Orange County Register - Nov. 29, 2001
blood colors documentary
Review ~ A documentary shows Turkey's campaign,
abetted by the United States, against
By JOHN GITTELSOHN
The Orange County Register
The nation of Turkey is in the
news these days as the good guy in the
Islamic world, a base for U.S.
planes to attack Afghanistan and patrol
the skies over Iraq.
things are never simple in that part of the world. "Good
Kurds," a documentary airing tonight
at 8 on KCET/28, exposes U.S.
complicity in Turkey's oppression
of 15 million Kurds.
The premise of the documentary -
illustrated, in part, by the case of a
former University of California, Irvine, student
Turkish-Kurdish family - is that the difference between
a good Kurd
and a bad Kurd, as far as the U.S. government is concerned,
they come from.
In Iraq, armed Kurds are freedom
fighters, because they opposed
Saddam Hussein. But in Turkey, the documentary contends,
engaged in an armed struggle for their people are
terrorists, and the Turkish government has used
U.S.- made weapons
for a brutal campaign that verges on ethnic cleansing.
"Good Kurds, Bad Kurds" reports
that Turkey has killed 37,000 Kurds,
razed 3,500 villages and left 2
million Kurds without homes since
1990. It also shows how, in 1996, the anti-Kurd campaign
Orange County, where former UCI history major David Gunduz was tried
for passport fraud and student loan fraud, reportedly
at the request of
Gunduz admits he lived in Turkey
under the family name of Xulam but
used his relatives' name, Gunduz, to escape persecution
because of his
Kurdish family's anti-government activities.
He pleaded guilty to using a false
name on his U.S. passport but
received temporary U.S. asylum because a federal
judge believed he
faced persecution if returned to Turkey. The case is
"I'm living in limbo now," said
Gunduz, 32, who works in Washington,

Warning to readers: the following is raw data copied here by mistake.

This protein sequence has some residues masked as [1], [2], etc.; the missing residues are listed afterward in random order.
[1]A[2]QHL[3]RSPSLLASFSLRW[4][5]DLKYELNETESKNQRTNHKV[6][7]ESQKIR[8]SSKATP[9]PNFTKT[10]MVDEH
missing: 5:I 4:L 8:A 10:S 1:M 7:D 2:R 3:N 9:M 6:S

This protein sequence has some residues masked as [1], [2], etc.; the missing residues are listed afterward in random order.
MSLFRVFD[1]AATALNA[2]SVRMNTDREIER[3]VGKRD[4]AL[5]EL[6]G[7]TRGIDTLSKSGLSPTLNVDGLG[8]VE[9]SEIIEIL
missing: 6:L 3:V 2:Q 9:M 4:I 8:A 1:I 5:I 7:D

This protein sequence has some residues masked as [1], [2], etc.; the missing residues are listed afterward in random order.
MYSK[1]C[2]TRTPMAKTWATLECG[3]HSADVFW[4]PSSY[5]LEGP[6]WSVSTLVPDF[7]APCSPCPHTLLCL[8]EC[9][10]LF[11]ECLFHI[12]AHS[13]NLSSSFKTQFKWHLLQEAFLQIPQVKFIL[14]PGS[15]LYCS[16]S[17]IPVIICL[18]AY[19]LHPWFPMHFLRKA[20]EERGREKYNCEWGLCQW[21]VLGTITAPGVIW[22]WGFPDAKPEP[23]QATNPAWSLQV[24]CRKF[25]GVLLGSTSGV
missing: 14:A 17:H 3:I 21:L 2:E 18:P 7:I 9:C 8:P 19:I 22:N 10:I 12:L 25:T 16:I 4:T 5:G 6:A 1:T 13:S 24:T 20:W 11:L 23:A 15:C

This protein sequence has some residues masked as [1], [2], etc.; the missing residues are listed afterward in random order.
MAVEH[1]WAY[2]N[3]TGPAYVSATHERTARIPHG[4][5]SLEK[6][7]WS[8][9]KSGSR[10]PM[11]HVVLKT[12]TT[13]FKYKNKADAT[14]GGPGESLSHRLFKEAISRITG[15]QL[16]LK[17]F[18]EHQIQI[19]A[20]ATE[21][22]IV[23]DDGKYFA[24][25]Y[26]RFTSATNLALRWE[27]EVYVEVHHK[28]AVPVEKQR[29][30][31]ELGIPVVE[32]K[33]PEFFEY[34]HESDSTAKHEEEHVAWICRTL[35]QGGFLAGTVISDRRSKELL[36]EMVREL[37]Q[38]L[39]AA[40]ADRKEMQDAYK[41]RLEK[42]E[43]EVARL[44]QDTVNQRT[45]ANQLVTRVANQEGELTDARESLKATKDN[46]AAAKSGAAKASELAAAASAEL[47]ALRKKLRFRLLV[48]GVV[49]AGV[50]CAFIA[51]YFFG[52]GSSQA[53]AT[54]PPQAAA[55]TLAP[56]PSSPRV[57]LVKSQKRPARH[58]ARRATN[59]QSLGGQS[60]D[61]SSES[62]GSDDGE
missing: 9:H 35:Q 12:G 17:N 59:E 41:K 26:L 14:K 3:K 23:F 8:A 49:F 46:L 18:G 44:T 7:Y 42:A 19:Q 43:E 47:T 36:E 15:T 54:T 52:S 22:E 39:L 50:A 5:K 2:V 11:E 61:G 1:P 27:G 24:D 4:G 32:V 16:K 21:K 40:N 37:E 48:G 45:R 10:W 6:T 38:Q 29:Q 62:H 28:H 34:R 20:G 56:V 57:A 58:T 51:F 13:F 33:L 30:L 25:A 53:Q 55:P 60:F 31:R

D.C., as a real estate investor.
In 1997, six years after leaving
UCI, Gunduz was indicted for using a
same false name for his student loan -- a loan he
had faithfully repaid.
Kevin McKiernan, who made the documentary,
said Turkey and the U.S.
State Department raised the loan fraud charges to
asylum claims. The closest he gets to demonstrating
this assertion in
the documentary is footage from an Orange County deputy
attorney and an official from the California Department
conceding that they had never seen the State Department
intervene in a
student loan case before.
a free-lance journalist from Santa Barbara, became
interested in the plight of the Kurds in 1991, when
brutally crushed their uprising after the Persian
Much of the documentary is devoted
to the Gunduz family, which runs a
Maytag franchise in Santa Barbara.
The documentary follows the oldest
son, Kani Gunduz, to Washington, where his efforts to
seem as lonely as the old TV ads about a Maytag repairman
McKiernan traveled with Kurdish
rebels in Iraq and with a Turkish
military unit assigned to wipe
out the Kurdish resistance. At great
personal risk, he filmed burning
villages, nighttime raids and rebel
caravans on donkeyback through mountains. To this American
scenes look a lot like Afghanistan.
"Good Kurds, Bad Kurds" is
worth watching as a tribute to the
persistence of the Gunduz family,
their oppressed people and the
filmmaker, who stayed with this
project for nearly a decade. It covers
events before Sept. 11, which David
Gunduz said was fortunate for his
"We would have been lynched," he
said. "We would have had no chance of
going through the system."
Unfortunately, Sept. 11 also has
made it harder to pay attention to the
plight of the Kurds.